Track-to-Track Fusion Configurations and Association in a Sliding Window

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1 December 2009
Xin Tian, Yaakov Bar-Shalom

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Track-to-track fusion (T2TF) is very important in distributed tracking systems. Compared to the centralized measurement fusion (CMF), T2TF can be done at a lower rate and thus has potentially lower communication requirements. In this paper we investigate the optimal T2TF algorithms under linear Gaussian (LG) assumption, which can operate at an arbitrary rate for various information con-figurations. It is also assumed that the tracking system is synchronized. Namely, all the trackers obtain measurements and do track updates simultaneously and there are no communication delays be-tween local trackers and the fusion center (FC). The algorithms presented in this paper can be generalized to asynchronous scenarios. First, the algorithms for T2TF without memory (T2TFwoM) are presented for three information configurations: with no, partial and full information feedback from the FC to the local trackers. As one major contribution of this paper, the impact of information feedback on fusion accuracy is investigated. It is shown that using only the track estimates at the fusion time (T2TFwoM), information feedback will have a negative impact on the fusion accuracy. Then, the algorithms for T2TF with memory (T2TFwM), which are optimal at an arbitrary rate, are derived for configurations with no, partial and full information feedback. It is shown that, operating at full rate, T2TFwM is equivalent to the CMF regardless of in-formation feedback. However, at a reduced rate, a certain amount of degradation in fusion accuracy is unavoidable. In contrast to T2TFwoM, T2TFwM benefits from information feedback.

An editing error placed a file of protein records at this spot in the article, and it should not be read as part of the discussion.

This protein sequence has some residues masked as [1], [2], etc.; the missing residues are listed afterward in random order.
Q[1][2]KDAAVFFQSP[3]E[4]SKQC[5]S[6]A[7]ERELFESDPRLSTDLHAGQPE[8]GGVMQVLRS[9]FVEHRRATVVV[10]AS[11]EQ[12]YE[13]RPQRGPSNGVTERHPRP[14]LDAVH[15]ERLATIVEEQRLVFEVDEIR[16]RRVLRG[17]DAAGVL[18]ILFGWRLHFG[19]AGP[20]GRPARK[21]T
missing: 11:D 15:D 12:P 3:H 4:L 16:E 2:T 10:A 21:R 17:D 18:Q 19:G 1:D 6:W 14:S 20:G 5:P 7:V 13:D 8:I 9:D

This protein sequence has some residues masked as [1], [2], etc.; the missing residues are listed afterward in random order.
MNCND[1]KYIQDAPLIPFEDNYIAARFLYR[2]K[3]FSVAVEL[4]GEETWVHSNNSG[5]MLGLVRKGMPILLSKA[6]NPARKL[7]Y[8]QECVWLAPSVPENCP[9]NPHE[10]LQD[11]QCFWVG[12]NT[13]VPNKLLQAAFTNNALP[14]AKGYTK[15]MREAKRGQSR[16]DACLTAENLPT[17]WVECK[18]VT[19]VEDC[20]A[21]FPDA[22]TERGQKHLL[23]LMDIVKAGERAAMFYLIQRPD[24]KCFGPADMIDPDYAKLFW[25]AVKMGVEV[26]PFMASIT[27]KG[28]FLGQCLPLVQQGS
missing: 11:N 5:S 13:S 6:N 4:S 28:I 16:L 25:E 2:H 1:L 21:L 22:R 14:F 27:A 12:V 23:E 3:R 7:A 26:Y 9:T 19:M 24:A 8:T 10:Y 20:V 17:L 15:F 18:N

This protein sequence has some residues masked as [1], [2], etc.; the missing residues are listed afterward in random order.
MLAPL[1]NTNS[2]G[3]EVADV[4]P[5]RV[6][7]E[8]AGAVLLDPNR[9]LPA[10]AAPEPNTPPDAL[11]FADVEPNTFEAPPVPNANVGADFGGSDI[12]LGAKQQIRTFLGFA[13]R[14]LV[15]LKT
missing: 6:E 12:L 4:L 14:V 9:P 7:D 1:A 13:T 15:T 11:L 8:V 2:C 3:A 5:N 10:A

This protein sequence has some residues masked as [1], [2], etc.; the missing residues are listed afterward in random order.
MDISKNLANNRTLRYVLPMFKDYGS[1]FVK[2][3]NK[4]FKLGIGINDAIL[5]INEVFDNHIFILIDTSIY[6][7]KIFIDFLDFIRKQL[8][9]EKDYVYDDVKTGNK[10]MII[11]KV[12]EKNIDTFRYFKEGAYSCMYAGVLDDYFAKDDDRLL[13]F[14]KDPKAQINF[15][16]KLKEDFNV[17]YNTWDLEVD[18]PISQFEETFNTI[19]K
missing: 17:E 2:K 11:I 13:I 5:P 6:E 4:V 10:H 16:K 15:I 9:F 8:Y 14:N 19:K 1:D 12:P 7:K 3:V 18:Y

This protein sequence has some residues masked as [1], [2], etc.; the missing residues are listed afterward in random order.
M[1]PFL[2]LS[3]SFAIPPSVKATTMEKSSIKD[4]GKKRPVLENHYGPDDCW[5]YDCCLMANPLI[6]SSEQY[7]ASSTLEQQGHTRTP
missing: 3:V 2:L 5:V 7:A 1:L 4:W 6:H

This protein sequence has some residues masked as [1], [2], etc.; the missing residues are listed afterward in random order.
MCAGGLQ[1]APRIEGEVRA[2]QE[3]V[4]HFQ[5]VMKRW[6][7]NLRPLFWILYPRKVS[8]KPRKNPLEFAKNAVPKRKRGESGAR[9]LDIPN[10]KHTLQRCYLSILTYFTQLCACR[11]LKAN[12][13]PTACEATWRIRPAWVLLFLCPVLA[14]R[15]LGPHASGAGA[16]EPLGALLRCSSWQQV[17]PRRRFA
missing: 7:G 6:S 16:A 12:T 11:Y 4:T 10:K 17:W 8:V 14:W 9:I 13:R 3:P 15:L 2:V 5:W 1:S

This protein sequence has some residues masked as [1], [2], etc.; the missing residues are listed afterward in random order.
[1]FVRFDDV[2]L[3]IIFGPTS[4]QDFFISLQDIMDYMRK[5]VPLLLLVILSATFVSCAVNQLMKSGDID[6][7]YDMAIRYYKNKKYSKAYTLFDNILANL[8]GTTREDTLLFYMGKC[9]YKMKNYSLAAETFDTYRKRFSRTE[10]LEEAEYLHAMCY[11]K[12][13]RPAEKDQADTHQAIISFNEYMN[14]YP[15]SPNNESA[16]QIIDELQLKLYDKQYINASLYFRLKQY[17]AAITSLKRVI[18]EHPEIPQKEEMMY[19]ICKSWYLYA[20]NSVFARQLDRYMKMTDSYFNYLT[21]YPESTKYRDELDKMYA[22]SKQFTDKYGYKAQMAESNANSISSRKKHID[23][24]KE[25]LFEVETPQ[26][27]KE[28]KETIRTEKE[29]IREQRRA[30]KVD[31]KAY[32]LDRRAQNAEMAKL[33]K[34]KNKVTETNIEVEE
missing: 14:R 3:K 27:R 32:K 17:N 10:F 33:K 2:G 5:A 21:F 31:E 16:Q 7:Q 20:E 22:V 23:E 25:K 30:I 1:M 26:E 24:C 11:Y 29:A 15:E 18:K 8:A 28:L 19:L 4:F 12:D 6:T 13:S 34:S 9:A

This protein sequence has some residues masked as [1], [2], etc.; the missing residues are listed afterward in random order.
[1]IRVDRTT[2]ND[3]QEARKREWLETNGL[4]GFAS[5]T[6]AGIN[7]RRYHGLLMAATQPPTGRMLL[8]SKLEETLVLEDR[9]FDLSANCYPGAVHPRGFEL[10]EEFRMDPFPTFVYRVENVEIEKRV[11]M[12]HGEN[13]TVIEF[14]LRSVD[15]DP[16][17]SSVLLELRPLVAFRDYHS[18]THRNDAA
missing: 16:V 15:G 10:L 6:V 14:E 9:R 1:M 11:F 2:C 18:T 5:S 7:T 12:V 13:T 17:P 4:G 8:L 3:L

For nonlinear distributed tracking systems, an approximate implementation of the T2TF algorithms is proposed. It requires less communications between the FC and the local trackers, which allows the algorithms to be implemented in distributed tracking systems with low communication capacity. Simulation results show that the proposed approximate implementation is consistent and has practically no loss in fusion accuracy due to the approximation. For the sensors-target geometry considered, it can meet the performance bound of the CMF at the fusion times.

The problem of track-to-track association (T2TA) is also investigated. The sliding window test for T2TA, which uses track estimates within a time window, is derived. It accounts exactly for the cross-covariances among the track estimates and yields false alarm rates that match the theoretical values. To evaluate the test power when using more data frames, a comparison between the single time association test and the sliding window test is performed. Counter-intuitively, it is shown that the belief “the longer the window, the greater the test power” is not always correct.